Addictions are associated with various triggers. This means that using drugs or alcohol as ways to cope with pain and strife is a way people use to face things that emotionally trigger these responses. Rather than working to explore and get to the root of why they are experiencing these negative feelings, those who are addicted tend to go on autopilot. They seek substances that can provide immediate (yet temporary) relief from those unpleasant emotions. As an alternative, using mindful practices can help avoid emotional triggers.

Mindful Practices to Avoid Emotional Triggers:
  1. Observing: Paying close attention to surroundings and figuring out what could be causing triggers and why.
  2. Describing: Taking time to describe feelings.
  3. Participating: Engaging in activities that allow participation without judging.
  4. Taking a nonjudgmental stance: Resisting the urge to feel bad or guilty about cravings. Instead, accept that they’re happening and need to be worked through.
  5. Focusing on one thing in the moment: Remember to focus only on the task at hand while putting everything else out of mind.
  6. Determining effectiveness: Focusing on doing what works to stay healthy. For instance, if you played a video game to fight a craving, you can remember that this activity fought a trigger and prevented the use of alcohol or drugs.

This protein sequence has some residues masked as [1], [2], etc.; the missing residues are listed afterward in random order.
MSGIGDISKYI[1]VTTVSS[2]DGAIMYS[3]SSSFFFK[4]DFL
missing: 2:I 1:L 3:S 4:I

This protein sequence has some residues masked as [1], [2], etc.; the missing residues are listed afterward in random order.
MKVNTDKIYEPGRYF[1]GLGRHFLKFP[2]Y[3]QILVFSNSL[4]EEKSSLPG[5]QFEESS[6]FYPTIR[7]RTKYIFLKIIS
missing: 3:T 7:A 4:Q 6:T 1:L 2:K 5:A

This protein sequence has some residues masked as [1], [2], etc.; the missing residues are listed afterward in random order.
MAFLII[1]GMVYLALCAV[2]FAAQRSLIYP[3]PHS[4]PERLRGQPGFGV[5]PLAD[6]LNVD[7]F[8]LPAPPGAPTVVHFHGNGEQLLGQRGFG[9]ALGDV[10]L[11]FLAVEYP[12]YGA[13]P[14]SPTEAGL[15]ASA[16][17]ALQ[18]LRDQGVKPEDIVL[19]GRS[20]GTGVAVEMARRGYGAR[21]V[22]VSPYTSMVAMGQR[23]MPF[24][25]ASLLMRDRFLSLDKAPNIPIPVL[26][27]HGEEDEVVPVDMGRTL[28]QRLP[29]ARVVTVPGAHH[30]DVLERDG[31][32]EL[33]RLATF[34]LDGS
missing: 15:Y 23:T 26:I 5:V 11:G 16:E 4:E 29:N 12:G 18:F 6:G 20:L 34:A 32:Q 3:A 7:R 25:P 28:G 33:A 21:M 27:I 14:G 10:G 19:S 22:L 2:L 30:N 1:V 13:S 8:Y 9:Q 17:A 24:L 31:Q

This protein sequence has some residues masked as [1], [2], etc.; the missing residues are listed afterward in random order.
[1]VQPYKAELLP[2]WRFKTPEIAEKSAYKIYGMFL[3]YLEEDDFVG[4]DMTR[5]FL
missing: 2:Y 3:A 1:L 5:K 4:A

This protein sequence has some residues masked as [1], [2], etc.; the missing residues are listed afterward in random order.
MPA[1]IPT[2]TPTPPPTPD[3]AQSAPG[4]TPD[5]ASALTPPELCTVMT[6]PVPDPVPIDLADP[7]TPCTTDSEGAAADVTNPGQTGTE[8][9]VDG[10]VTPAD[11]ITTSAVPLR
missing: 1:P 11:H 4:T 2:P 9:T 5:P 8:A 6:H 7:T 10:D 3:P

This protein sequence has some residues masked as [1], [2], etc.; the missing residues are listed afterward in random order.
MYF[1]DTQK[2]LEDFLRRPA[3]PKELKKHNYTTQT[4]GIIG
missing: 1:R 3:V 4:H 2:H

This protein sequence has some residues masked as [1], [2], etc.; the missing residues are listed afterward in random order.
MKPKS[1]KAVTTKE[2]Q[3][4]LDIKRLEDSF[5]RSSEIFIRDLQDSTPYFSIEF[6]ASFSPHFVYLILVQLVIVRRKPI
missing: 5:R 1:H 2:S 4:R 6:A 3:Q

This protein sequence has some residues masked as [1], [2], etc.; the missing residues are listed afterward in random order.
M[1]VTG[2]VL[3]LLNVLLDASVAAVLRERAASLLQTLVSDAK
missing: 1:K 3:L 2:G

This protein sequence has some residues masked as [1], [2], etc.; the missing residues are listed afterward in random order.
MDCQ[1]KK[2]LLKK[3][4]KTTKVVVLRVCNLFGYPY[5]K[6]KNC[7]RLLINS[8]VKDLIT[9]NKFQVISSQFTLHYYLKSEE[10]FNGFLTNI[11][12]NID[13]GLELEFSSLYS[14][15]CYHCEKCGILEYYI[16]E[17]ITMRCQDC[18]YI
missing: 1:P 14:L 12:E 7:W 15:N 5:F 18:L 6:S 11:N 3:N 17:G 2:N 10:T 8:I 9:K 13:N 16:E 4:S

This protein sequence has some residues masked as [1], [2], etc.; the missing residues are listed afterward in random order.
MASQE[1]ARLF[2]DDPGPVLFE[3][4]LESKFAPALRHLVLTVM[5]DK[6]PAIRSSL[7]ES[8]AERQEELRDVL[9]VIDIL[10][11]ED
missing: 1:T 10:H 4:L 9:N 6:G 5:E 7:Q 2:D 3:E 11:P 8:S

More people are also embracing meditation to heal from drug or alcohol addiction. Centers that offer rehabilitation for alcohol addiction often encourage meditation and other healthy practices. When clients leave recovery centers, meditation can reinforce the coping skills they learned during treatment.

Buddhism recognizes that life contains suffering and provides ways to overcome it. Using a combination of tools including mindfulness and meditation there is hope for those who are struggling with any addiction, including drugs and alcohol.

Note: Patrick Bailey is a professional writer and blogger focused on mental illness and addiction.  You can find more of Patrick’s excellent articles at www.patrickbaileys.com and follow him on Twitter @Pat_Bailey80

Sources

  1. Philosophy of Religion https://www.qcc.cuny.edu/socialsciences/ppecorino/phil_of_religion_text/CHAPTER_2_RELIGIONS/Buddhism.htm
  2. Mindfulness: The Missing Piece in Addiction: https://digitalcommons.lesley.edu/cgi/viewcontent.cgi?article=1008&context=mindfulness_theses
  3. Can Mindfulness Help Stop Substance Abuse? https://greatergood.berkeley.edu/article/item/can_mindfulness_help_stop_substance_abuse
  4. Mindfulness Therapy as an Addiction Treatment https://www.verywellmind.com/what-is-mindfulness-21854
  5. Mindfulness-based treatment of addiction: current state of the field and envisioning the next wave of research https://www.ncbi.nlm.nih.gov/pmc/articles/PMC5907295/
  6. Mindfulness and Addiction Recovery https://mindworks.org/blog/mindfulness-addiction-recovery/
  7. Mindfulness: how it can help beat addiction https://mindfulness4u.org/beat-addiction/